Fútbol: The Beautiful Game, on view at LACMA through July 20, fascinates me for a number of reasons. First of all, I am Italian, and football is serious business to me, especially when comes to the World Cup. (It’s a cliché, I know, but it’s true!) Secondly, football was the subject of an exhibition organized in 2004–5 by Harald Szeemann, one of the most prominent curators of the 20th century. Poetically titled Rundlederwelten (Round Leather Worlds), the project was one of the last recorded in Szeemann’s monumental archive, which is currently being processed by the Getty Research Institute. It’s exciting to see in Los Angeles an iteration of Szeemann’s idea, and I wanted to take this fortuitous opportunity to look at Fútbol through the lens of Szemann’s original proposal.
Rundlederwelten was supposed to open in the upper floor of the Martin-Gropius-Bau in Berlin and, like the LACMA exhibition, the show was meant to coincide with the World Cup, which was held in 2006 in Germany. (It was won by Italy—just saying.) Following Szeemann’s sudden death in February 2005, his family asked another curator to continue the project, given that many of the artworks that were to be part of the exhibition were already in the process of being made. Loosely inspired by Szeemann’s ideas, curator Dorothea Strauss opened the exhibition in the same venue in October 2005.
Walking around in the LACMA show, it was interesting to spot a number of artworks that Szeemann was also thinking to include in Rundlederwelten, such as the monumental Zidane: A 21st-Century Portrait (2006) by Philippe Parreno and Douglas Gordon. Parreno and Gordon made this work around the time that Szeemann was organizing his exhibition, and Szeemann was going to premiere it at the Martin-Gropius-Bau. Some artworks by Andreas Gursky and Antoni Mutadas were also on the curator’s checklist, along with Caryatid (2004) by Paul Pfeiffer and Volta (2002–4) by Stephen Dean, both that are also on view in LACMA’s exhibition.
Having the privilege to research a private archive also means having access to the “backstage” of a project and all its different phases and issues. We see, for example, a number of prominent artists who refused Szeemann’s invitation. Hans Haacke, whom the curator approached, seemed skeptical about the possibility of making a cultural contribution about a sport event; he was also irritated by the global hysteria about football.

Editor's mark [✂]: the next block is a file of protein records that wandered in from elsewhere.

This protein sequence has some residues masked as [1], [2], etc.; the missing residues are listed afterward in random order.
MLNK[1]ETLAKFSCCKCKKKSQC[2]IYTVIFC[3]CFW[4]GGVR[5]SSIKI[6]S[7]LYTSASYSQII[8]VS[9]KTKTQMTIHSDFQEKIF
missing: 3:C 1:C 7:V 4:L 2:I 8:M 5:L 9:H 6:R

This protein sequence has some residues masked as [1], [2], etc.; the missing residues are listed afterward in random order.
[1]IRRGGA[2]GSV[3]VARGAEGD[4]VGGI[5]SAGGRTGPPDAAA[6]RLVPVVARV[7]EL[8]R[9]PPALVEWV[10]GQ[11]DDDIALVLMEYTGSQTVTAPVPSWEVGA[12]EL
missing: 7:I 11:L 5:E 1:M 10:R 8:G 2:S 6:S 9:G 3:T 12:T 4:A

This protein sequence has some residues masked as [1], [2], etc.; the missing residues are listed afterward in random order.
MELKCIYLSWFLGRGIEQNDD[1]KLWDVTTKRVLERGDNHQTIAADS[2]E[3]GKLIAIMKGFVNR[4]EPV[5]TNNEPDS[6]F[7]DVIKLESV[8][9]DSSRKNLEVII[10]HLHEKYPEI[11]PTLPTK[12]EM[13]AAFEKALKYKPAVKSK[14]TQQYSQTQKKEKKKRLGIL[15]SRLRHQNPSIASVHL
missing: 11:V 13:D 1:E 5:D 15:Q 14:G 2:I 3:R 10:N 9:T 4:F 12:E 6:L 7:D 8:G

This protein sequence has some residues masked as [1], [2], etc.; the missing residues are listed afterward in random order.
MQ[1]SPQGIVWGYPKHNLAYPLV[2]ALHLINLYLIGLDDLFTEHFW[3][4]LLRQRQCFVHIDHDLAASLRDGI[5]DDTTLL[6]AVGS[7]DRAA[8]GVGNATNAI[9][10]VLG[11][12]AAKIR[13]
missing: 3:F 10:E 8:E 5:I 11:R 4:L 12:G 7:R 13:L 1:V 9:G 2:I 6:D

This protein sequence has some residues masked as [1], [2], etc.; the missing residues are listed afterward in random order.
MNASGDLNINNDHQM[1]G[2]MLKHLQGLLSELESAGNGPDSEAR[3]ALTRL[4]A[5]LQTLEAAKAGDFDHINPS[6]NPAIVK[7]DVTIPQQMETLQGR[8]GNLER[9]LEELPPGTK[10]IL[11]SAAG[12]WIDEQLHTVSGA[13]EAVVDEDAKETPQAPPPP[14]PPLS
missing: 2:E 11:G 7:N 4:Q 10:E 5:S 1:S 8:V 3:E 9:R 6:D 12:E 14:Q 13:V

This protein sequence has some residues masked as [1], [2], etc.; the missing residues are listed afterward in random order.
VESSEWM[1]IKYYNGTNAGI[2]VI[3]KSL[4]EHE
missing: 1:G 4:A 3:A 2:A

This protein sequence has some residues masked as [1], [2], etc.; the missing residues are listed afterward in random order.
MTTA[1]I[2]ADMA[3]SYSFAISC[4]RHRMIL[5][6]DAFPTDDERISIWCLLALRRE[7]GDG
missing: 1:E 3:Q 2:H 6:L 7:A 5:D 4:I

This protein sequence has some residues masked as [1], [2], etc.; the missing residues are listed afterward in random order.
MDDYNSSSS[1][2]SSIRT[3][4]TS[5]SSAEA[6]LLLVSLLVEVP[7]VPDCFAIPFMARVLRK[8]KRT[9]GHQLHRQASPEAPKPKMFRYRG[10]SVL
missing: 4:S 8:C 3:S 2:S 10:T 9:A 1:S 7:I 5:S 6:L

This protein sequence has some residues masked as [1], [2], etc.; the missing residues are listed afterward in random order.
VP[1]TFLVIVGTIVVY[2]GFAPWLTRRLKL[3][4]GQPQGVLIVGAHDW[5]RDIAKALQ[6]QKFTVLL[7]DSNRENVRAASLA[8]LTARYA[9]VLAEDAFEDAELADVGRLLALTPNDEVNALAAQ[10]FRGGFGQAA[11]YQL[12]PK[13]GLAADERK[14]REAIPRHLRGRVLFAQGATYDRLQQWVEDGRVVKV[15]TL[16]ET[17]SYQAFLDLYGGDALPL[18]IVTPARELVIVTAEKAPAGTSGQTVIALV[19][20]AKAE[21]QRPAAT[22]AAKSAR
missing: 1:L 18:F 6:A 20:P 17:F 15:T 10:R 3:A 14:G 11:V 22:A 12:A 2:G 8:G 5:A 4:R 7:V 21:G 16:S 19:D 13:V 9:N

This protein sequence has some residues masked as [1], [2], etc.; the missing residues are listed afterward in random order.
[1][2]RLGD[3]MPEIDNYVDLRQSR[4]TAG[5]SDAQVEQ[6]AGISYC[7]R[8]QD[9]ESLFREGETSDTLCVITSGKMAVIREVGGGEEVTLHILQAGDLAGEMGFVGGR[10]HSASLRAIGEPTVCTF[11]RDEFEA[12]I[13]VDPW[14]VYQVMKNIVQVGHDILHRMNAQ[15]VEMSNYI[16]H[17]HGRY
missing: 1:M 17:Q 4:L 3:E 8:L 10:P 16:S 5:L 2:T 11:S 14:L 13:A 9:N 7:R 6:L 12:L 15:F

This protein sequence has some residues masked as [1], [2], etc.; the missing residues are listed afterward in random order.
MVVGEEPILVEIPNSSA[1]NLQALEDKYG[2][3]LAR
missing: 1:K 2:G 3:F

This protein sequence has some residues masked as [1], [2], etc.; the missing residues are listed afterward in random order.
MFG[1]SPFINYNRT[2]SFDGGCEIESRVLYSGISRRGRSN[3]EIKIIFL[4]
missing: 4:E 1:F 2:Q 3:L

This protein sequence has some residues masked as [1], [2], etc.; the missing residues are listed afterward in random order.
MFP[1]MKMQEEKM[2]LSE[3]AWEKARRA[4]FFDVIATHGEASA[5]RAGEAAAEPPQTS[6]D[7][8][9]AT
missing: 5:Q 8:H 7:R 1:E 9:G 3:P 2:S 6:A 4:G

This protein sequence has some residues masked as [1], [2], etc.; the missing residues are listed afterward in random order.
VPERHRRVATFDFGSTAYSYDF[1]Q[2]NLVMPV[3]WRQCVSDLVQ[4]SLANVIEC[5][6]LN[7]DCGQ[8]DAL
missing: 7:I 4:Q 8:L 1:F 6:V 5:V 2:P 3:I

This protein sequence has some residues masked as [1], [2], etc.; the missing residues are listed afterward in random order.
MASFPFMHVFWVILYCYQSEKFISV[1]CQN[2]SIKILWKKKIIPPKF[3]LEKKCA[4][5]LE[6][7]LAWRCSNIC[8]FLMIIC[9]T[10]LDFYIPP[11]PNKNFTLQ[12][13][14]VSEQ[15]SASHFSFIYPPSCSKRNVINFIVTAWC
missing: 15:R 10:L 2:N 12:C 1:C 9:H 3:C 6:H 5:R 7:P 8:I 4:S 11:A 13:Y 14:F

The response by contemporary visual art represented just part of a larger inquiry. The fascination with the game was apparent throughout mass culture. Szeemann was interested in the ephemera around football. He collected naïve paintings on football, recordings of songs sung during the games, stickers depicting football players, postcards, and models of stadiums, which were gathered in collaboration with Herzog & de Meuron. Furthermore, Szeemann was corresponding with the leader of a German association, who was fighting against racism at the games, and the curator was considering screening a documentary about Palestinians and Israeli citizens playing together.
In Szeemann’s vision, sports were just a vehicle that allowed artists to comment on broader topics, such as “business, mass psychology, voyeurism, media, cult of the relics, . . . philosophy of the everyday life, politics, architecture, religion,” as he stated in an unpublished note. As in many of his projects, Rundlederwelten would then have been an acute survey about the role of visual production in our society through the analysis of one of our recent obsessions.
Pietro Rigolo, Special Collections Archivist, Getty Research Institute